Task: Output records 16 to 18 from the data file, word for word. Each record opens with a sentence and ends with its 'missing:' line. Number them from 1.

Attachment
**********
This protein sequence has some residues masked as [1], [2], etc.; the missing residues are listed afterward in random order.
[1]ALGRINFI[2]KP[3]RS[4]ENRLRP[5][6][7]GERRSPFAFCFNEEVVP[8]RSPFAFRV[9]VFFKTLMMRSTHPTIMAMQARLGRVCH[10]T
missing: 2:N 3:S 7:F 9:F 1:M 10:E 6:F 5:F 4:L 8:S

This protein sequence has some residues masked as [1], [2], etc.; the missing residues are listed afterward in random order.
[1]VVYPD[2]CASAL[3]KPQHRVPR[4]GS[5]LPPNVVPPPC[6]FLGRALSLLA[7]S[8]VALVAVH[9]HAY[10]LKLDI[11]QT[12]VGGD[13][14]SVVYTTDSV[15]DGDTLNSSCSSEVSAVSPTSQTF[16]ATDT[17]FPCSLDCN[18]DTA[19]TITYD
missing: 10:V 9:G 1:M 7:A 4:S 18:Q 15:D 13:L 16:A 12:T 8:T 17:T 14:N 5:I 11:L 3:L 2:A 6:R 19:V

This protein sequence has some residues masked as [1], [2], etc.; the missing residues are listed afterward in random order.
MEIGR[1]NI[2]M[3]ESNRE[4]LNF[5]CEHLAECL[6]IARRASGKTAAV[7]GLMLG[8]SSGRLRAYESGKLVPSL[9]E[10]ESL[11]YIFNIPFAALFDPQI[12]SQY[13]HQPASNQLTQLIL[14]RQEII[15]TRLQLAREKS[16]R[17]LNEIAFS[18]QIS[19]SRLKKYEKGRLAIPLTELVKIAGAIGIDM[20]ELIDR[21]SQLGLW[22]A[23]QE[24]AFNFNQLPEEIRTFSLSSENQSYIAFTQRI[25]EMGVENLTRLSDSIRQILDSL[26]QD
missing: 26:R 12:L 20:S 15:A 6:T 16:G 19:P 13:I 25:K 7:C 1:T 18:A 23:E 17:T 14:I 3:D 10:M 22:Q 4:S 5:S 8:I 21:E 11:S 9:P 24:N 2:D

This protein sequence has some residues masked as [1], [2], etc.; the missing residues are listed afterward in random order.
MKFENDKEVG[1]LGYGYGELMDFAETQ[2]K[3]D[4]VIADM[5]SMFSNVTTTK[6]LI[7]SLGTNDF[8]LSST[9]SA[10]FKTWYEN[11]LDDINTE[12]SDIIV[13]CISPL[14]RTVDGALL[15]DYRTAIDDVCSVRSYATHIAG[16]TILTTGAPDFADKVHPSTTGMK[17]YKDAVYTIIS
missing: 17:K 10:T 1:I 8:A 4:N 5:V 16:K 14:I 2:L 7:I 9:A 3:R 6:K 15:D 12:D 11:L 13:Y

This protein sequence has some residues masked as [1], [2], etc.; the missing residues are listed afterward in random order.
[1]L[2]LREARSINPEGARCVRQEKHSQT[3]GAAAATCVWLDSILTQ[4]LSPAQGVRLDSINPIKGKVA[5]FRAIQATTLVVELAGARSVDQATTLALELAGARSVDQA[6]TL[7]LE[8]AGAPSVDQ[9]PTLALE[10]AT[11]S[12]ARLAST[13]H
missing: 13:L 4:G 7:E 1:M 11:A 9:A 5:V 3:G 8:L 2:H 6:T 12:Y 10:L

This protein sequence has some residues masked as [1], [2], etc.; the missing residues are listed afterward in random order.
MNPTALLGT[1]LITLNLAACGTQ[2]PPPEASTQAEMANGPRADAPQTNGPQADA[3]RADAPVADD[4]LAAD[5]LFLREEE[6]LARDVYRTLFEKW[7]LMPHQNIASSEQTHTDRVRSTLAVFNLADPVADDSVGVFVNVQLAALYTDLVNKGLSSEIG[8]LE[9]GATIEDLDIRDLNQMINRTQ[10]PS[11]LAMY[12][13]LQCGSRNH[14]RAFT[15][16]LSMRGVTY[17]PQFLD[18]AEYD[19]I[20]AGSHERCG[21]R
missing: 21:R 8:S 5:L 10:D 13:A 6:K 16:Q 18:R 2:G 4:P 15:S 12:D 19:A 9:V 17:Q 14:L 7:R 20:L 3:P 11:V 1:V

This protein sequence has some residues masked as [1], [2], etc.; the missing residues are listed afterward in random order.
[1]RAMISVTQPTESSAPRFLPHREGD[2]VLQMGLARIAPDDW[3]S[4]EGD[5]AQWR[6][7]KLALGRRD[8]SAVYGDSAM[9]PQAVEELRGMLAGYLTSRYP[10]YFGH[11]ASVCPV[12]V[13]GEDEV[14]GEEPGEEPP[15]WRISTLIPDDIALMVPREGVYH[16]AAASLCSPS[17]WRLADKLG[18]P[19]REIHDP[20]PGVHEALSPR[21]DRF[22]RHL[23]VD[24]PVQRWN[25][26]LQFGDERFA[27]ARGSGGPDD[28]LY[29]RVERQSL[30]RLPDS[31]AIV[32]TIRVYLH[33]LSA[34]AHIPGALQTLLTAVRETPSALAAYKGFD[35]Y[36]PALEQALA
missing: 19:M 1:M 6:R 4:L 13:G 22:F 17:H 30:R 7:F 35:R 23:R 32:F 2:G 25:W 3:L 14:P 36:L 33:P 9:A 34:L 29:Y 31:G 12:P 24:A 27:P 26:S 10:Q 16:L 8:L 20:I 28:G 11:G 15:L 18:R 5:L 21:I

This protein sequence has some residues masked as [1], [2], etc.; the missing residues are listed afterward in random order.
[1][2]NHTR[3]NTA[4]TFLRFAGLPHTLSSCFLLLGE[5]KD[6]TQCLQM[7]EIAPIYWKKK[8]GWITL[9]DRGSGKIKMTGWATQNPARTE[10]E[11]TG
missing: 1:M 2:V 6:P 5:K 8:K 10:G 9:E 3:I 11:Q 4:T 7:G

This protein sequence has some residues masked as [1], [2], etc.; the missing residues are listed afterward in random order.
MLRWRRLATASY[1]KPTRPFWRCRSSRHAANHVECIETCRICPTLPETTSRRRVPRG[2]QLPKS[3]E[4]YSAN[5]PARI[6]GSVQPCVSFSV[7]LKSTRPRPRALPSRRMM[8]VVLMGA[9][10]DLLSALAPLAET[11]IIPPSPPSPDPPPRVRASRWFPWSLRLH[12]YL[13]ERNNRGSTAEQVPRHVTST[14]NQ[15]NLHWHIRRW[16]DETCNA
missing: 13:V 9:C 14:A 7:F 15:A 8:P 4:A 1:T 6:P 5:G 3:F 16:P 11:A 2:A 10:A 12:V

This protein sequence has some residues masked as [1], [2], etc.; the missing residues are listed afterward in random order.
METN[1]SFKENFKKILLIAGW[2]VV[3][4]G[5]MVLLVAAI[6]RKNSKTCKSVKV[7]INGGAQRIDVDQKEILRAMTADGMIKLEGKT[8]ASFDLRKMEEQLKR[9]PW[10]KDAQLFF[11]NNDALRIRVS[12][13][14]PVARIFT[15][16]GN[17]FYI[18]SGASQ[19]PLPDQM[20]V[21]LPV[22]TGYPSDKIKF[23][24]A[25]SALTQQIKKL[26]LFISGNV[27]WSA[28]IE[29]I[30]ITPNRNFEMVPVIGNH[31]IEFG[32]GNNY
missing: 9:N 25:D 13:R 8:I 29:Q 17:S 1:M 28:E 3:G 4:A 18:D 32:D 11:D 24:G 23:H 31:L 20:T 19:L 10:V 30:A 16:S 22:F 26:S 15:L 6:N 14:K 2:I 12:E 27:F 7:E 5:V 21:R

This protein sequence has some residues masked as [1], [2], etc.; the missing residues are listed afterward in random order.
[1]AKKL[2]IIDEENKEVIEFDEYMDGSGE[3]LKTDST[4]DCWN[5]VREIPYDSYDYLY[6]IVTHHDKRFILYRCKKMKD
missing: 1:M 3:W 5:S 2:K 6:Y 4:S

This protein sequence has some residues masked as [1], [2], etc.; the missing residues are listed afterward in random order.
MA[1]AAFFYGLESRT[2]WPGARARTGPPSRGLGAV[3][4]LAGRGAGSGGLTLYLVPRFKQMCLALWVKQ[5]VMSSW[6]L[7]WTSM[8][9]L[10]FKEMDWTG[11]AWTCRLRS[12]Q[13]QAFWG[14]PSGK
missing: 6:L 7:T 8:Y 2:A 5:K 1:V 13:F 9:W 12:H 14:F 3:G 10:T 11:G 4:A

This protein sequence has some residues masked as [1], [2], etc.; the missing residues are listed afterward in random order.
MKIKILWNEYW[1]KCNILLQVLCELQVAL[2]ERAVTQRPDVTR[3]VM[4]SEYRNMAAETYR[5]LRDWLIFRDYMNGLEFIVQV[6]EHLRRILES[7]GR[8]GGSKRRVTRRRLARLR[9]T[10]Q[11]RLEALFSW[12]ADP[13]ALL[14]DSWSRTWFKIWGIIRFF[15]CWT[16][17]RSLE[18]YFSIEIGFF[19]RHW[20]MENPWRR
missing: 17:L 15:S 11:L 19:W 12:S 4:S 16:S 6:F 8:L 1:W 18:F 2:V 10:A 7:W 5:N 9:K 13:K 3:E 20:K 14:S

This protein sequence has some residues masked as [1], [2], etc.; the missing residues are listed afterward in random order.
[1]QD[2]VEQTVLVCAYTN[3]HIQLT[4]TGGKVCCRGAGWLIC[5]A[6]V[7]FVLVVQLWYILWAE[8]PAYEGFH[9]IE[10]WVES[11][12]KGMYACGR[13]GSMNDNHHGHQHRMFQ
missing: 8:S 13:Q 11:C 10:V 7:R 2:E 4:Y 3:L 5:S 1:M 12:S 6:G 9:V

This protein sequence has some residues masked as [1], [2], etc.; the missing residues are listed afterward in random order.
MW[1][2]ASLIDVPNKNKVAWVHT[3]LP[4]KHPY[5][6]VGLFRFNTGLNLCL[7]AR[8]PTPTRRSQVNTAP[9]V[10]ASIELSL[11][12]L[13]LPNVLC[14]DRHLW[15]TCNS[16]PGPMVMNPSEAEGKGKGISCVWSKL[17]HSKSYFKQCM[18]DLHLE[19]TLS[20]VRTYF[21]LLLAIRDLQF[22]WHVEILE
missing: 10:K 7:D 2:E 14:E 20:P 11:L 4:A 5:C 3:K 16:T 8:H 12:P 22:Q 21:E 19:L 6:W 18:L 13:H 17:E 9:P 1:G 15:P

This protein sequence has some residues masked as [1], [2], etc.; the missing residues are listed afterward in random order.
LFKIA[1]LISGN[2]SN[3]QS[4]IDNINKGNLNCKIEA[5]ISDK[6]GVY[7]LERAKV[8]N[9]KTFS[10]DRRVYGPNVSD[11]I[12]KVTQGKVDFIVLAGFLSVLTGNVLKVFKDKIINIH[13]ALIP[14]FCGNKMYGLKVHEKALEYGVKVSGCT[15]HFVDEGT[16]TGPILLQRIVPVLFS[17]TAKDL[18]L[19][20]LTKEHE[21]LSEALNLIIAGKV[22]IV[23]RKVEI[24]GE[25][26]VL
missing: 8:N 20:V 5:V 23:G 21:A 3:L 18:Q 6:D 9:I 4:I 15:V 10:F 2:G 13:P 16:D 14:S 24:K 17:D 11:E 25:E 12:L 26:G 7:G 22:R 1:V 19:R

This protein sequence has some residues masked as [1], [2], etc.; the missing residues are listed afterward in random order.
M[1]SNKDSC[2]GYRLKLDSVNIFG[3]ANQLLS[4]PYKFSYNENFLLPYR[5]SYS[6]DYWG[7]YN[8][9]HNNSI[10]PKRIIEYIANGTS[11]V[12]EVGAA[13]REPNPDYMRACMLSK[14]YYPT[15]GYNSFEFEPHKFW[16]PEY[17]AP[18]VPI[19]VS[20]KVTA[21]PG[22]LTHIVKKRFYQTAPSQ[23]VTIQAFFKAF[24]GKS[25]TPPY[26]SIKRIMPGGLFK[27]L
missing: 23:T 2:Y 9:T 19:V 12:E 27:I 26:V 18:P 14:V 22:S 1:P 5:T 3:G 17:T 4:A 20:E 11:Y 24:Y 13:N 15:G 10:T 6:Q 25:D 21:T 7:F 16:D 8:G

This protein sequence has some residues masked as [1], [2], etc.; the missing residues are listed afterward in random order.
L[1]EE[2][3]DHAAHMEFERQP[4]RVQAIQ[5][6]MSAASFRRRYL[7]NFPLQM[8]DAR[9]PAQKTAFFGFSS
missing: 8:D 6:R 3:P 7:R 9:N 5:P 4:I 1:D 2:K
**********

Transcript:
This protein sequence has some residues masked as [1], [2], etc.; the missing residues are listed afterward in random order.
LFKIA[1]LISGN[2]SN[3]QS[4]IDNINKGNLNCKIEA[5]ISDK[6]GVY[7]LERAKV[8]N[9]KTFS[10]DRRVYGPNVSD[11]I[12]KVTQGKVDFIVLAGFLSVLTGNVLKVFKDKIINIH[13]ALIP[14]FCGNKMYGLKVHEKALEYGVKVSGCT[15]HFVDEGT[16]TGPILLQRIVPVLFS[17]TAKDL[18]L[19][20]LTKEHE[21]LSEALNLIIAGKV[22]IV[23]RKVEI[24]GE[25][26]VL
missing: 8:N 20:V 5:V 23:G 21:A 3:L 18:Q 6:D 9:I 4:I 15:V 10:F 2:G 13:P 16:D 14:S 24:K 17:D 11:E 25:E 12:L 26:G 7:G 22:R 1:V 19:R

This protein sequence has some residues masked as [1], [2], etc.; the missing residues are listed afterward in random order.
M[1]SNKDSC[2]GYRLKLDSVNIFG[3]ANQLLS[4]PYKFSYNENFLLPYR[5]SYS[6]DYWG[7]YN[8][9]HNNSI[10]PKRIIEYIANGTS[11]V[12]EVGAA[13]REPNPDYMRACMLSK[14]YYPT[15]GYNSFEFEPHKFW[16]PEY[17]AP[18]VPI[19]VS[20]KVTA[21]PG[22]LTHIVKKRFYQTAPSQ[23]VTIQAFFKAF[24]GKS[25]TPPY[26]SIKRIMPGGLFK[27]L
missing: 23:T 2:Y 9:T 19:V 12:E 27:I 26:V 18:P 14:V 22:S 1:P 5:T 3:G 17:T 4:A 20:E 11:Y 24:Y 13:N 15:G 10:T 6:Q 25:D 21:T 7:F 16:D 8:G

This protein sequence has some residues masked as [1], [2], etc.; the missing residues are listed afterward in random order.
L[1]EE[2][3]DHAAHMEFERQP[4]RVQAIQ[5][6]MSAASFRRRYL[7]NFPLQM[8]DAR[9]PAQKTAFFGFSS
missing: 8:D 6:R 3:P 7:R 9:N 5:P 4:I 1:D 2:K